Registration Dossier

Administrative data

Endpoint:
biological effects monitoring
Type of information:
experimental study
Adequacy of study:
other information
Reliability:
2 (reliable with restrictions)
Rationale for reliability incl. deficiencies:
other: Acceptable, well documented publication which meets basic scientific principles

Data source

Reference
Reference Type:
publication
Title:
Concentrations of rare earth elements in sediments, mussels and fish from a danisch marine environment, Lillebaelt
Author:
Drabaek, I. et al.
Year:
1987
Bibliographic source:
Journal of Radioanalytical and Nuclear Chemistry 114(1): 29-38

Materials and methods

Principles of method if other than guideline:
Results for the content of the rare earth elements (REE), La, Ce, Nd, Sin, Eu, Tb, Yb and Lu in sediments, mussels and fish are presented for an area polluted by REE. The REE are emitted with the process waste water stream from a fertilizer production plant. The method of analysis has been instrumental neutron activation analysis (INAA). An attempt to combine the INAA with a simple destruction/preconcentration method is described.
GLP compliance:
no
Type of study / information:
Results for the content of the rare earth elements (REE), La, Ce, Nd, Sin, Eu, Tb, Yb and Lu in sediments, mussels and fish are presented for an area polluted by REE. The REE are emitted with the process waste water stream from a fertilizer production plant.

Test material

Reference
Name:
Unnamed
Type:
Constituent
Details on test material:
- Name of test material (as cited in study report): rare earth elements (RRE), sectioned in La, Ce, Nd, Sin, Eu, Tb, Yb and Lu

Results and discussion

Any other information on results incl. tables

In general La, Ce, and Nd account for more than 90% of the total REE content in the discharged process waste water. The concentrations are typically La 43 mg/kg, Ce 70 mg/kg and Nd 20 mg/kg. On a yearly basis the total discharge of REE into the recipient is calculated to 300 - 400 t.

Due to the acidic nature of the process waste water (pH 1 - 2) the REE probably occure in this as ions. REE, however, are very prone to precipitation as hydroxides when discharged into sea water.

At very high dilutions, e.g. 1/2500 - 1/10000, the half-life (time passed until 50% of the tracer had precipitated) was in the order of

hours. The discharge arrangement has carefully been constructed in order to attain such high dilution rates very quickly, and it could therefore be expected that the discharged REE would be dispersed in a relatively large area before sedimentation as hydroxides.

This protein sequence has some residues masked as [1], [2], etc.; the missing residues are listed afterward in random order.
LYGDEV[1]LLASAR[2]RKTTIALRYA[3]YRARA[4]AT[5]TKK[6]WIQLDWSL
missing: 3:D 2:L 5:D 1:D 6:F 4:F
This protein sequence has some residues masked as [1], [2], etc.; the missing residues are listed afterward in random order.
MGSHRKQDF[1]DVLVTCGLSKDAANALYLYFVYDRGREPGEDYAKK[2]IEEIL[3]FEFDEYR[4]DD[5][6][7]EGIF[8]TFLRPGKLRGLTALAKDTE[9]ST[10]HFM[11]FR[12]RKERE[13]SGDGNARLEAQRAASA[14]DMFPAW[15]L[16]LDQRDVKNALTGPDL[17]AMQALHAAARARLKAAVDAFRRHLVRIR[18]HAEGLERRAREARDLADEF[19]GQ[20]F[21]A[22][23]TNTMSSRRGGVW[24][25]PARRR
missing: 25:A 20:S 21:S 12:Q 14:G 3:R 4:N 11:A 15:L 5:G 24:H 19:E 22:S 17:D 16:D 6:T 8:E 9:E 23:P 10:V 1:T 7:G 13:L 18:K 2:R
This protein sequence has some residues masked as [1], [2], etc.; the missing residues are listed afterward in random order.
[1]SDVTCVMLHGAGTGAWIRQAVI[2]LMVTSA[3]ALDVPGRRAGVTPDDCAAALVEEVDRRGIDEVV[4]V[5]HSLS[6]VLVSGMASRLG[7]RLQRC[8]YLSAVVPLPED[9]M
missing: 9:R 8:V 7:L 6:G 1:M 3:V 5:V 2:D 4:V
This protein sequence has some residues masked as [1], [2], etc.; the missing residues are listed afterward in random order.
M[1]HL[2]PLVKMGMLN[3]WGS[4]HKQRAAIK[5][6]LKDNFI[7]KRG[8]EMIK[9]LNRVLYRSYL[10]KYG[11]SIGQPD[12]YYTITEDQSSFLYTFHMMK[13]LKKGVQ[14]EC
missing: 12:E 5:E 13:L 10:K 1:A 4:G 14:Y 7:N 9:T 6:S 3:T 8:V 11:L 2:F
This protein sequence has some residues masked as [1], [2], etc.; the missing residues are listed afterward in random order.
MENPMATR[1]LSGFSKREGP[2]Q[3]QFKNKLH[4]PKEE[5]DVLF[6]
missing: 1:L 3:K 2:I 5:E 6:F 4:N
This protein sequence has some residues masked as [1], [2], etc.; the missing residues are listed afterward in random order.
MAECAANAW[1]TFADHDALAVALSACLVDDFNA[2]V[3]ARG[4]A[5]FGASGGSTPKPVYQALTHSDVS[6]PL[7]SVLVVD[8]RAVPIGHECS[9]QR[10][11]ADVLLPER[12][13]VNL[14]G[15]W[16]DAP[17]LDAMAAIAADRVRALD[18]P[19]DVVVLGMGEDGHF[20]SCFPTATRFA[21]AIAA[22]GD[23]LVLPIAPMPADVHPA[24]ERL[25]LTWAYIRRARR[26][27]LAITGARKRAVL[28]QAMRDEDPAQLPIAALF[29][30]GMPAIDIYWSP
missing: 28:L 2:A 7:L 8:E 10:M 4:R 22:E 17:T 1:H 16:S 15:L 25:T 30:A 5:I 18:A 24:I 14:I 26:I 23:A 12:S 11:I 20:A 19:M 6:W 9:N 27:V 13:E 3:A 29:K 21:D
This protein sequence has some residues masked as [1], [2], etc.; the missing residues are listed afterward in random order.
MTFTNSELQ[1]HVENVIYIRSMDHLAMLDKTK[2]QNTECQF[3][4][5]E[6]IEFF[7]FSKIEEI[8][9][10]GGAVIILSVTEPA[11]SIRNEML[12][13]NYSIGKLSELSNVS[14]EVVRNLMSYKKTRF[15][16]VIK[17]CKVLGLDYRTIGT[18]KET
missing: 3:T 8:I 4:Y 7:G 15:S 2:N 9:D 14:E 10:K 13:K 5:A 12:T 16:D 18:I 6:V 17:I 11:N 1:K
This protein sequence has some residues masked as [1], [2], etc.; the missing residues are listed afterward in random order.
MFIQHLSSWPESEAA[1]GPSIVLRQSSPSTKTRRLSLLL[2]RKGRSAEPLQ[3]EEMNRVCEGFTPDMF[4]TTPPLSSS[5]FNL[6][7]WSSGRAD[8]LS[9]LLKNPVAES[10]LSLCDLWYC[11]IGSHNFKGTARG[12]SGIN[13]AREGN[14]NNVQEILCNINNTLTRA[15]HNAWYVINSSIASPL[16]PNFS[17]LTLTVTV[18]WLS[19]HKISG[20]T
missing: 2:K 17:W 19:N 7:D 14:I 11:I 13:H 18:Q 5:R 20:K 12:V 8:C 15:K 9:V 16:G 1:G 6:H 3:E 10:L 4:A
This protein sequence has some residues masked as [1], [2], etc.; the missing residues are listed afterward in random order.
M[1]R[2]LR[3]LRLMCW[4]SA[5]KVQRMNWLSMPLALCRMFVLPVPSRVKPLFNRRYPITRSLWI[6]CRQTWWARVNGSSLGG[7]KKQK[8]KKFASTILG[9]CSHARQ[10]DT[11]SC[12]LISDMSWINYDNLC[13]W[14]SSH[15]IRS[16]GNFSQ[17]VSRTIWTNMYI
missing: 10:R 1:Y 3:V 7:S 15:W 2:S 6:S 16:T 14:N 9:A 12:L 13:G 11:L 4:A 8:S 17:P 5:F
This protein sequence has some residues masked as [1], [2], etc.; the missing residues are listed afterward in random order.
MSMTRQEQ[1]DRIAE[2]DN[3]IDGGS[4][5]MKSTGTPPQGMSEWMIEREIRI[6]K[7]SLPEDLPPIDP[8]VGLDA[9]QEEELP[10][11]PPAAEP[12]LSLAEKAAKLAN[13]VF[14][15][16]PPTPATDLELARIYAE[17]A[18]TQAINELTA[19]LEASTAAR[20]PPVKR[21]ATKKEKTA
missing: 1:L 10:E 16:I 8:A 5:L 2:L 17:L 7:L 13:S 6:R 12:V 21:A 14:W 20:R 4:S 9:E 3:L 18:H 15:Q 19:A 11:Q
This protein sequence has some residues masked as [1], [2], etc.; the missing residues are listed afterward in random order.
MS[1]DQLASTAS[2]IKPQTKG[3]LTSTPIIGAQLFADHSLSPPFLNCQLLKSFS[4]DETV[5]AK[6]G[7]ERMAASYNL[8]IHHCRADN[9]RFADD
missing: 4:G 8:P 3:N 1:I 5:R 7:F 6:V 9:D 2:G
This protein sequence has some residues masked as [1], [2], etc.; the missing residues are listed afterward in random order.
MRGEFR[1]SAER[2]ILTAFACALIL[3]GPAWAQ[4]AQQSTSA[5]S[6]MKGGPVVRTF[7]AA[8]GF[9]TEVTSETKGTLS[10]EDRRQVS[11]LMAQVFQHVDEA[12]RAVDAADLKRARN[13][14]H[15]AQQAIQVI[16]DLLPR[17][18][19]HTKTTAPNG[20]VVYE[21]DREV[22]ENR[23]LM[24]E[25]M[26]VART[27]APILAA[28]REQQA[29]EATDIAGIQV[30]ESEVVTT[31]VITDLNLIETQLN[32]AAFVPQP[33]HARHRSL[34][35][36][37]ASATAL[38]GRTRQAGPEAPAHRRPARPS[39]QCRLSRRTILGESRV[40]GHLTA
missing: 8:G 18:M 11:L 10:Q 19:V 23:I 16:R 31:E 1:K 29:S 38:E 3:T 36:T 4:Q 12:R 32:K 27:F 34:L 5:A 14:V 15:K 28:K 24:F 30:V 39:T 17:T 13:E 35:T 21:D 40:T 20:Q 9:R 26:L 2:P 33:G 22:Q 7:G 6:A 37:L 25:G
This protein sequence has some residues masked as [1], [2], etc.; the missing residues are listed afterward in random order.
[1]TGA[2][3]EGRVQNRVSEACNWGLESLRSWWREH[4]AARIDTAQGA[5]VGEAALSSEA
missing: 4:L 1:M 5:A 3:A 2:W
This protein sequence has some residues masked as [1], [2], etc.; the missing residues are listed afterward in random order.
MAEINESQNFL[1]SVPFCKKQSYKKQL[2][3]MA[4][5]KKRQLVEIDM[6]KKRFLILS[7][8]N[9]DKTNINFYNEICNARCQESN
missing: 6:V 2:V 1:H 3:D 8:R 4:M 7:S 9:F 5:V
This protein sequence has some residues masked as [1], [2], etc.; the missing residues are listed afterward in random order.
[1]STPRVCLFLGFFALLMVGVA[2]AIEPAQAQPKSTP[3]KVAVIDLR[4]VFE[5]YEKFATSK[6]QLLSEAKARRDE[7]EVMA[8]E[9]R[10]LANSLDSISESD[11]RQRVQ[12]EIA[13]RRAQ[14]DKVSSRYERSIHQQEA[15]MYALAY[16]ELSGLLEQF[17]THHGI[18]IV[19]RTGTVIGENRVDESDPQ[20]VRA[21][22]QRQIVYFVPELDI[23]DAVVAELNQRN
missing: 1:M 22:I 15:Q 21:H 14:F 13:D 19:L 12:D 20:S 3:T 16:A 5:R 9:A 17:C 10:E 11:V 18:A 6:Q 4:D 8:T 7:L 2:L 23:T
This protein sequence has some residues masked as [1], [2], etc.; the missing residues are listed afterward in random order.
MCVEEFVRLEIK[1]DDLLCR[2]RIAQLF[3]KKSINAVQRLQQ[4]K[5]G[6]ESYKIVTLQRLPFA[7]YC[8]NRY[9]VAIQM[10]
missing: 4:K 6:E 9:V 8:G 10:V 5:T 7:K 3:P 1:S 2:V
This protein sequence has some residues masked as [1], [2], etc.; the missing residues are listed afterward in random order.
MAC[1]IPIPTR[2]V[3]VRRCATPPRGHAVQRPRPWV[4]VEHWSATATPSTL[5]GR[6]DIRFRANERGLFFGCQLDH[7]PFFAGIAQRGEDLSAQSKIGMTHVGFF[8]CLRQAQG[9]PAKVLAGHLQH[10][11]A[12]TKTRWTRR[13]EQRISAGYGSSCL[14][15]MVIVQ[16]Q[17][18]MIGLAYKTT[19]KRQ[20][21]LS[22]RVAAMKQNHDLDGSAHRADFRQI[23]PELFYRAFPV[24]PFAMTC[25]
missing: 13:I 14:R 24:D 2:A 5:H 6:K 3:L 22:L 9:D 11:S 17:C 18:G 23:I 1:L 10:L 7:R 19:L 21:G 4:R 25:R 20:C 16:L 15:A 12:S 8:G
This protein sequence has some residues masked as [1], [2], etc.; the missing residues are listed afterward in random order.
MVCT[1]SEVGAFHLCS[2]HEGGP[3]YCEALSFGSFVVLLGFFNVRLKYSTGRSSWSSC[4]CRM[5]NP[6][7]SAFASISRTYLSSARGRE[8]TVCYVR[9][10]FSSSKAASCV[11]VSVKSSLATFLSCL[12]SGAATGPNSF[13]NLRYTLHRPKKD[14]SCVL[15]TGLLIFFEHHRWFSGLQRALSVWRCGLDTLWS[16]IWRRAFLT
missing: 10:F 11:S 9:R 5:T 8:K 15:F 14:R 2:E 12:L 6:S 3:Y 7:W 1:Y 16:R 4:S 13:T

Sediment:

La concentrations in sediment top (0 -2 cm) and bottom (14 -16 cm) samples are in a range of 48.6 and 86.4 mg/kg dry matter and in a range of 23.7 and 31.1 mg/kg dry matter, respectively (4 positions in a distance of approx. 10 - 20 km from the discharge, measurements in two years). The difference between the La-concentrations in the top and the bottom layer indicated the pollution of the top layer.

La concentrations in the sediments of the control area are not shown.

Mussels:

In spite of the relatively high REE-concentrations no differences are found between the mussels (Cyprina islandica) from the polluted sediments and the control mussels from an area with no record of REE pollution. Compared to the REE content in the sediments the REE in the mussels constitute only a few percentages. From laboratory experiments it is known that Cyprina islandica is well capable of accumulating REE when these occur as ions. It therefore seems possible that the relatively low uptake from the sediments, with a high REE content, might be due to the chemical form of the REE in the sediments.

The same effects were observed when the REE concentrations in Mytilus edulis were analysed: no significant differences were found between geographical positions or between shore and buoy mussels.

The authors stated, that although the waste water emitted REE are distributed over a wide area, the bioavailability seems to be very low.

Cyprina islandica: 1.96 - 2.12 mg La/kg dry matter for recipient sediment accumulation area; 2.69 mg La/kg dry matter for control area

Mytilus edulis: 0.73 +/- 0.33 mg La/kg dry matter for different sampling positions over a large geographical area

Fish:

For the analysis of fish (flounder) the detection limits offered by the INAA method have not been sufficient. No results have therefore been produced, even on fish feeded in aquariums with special REE containing feed.

Applicant's summary and conclusion